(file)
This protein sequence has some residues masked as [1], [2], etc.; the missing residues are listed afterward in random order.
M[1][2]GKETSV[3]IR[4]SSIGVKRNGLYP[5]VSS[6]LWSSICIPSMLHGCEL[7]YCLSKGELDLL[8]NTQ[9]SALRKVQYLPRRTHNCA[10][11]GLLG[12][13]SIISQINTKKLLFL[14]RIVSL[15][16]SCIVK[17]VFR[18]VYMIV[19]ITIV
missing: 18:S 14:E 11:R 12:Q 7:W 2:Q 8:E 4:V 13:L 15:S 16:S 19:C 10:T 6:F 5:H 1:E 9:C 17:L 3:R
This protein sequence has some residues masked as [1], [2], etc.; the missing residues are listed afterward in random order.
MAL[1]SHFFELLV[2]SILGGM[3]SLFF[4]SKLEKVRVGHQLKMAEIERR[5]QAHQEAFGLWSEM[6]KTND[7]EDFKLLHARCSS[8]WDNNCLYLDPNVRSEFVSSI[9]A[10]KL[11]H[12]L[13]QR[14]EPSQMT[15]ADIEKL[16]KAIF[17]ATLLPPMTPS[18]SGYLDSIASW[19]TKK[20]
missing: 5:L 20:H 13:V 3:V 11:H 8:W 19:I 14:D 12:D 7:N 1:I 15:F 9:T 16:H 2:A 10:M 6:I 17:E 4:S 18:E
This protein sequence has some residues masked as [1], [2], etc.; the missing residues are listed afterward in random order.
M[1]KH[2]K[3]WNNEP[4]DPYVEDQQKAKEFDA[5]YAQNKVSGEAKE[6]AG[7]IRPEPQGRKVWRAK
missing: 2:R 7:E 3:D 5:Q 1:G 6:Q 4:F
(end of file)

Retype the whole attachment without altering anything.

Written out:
This protein sequence has some residues masked as [1], [2], etc.; the missing residues are listed afterward in random order.
M[1][2]GKETSV[3]IR[4]SSIGVKRNGLYP[5]VSS[6]LWSSICIPSMLHGCEL[7]YCLSKGELDLL[8]NTQ[9]SALRKVQYLPRRTHNCA[10][11]GLLG[12][13]SIISQINTKKLLFL[14]RIVSL[15][16]SCIVK[17]VFR[18]VYMIV[19]ITIV
missing: 18:S 14:E 11:R 12:Q 7:W 2:Q 8:E 4:V 13:L 15:S 16:S 19:C 10:T 6:F 5:H 1:E 9:C 17:L 3:R
This protein sequence has some residues masked as [1], [2], etc.; the missing residues are listed afterward in random order.
MAL[1]SHFFELLV[2]SILGGM[3]SLFF[4]SKLEKVRVGHQLKMAEIERR[5]QAHQEAFGLWSEM[6]KTND[7]EDFKLLHARCSS[8]WDNNCLYLDPNVRSEFVSSI[9]A[10]KL[11]H[12]L[13]QR[14]EPSQMT[15]ADIEKL[16]KAIF[17]ATLLPPMTPS[18]SGYLDSIASW[19]TKK[20]
missing: 5:L 20:H 13:V 3:V 11:H 8:W 19:I 14:D 12:D 7:N 1:I 15:F 9:T 16:H 2:A 10:M 6:I 17:E 4:S 18:E
This protein sequence has some residues masked as [1], [2], etc.; the missing residues are listed afterward in random order.
M[1]KH[2]K[3]WNNEP[4]DPYVEDQQKAKEFDA[5]YAQNKVSGEAKE[6]AG[7]IRPEPQGRKVWRAK
missing: 2:R 7:E 3:D 5:Q 1:G 6:Q 4:F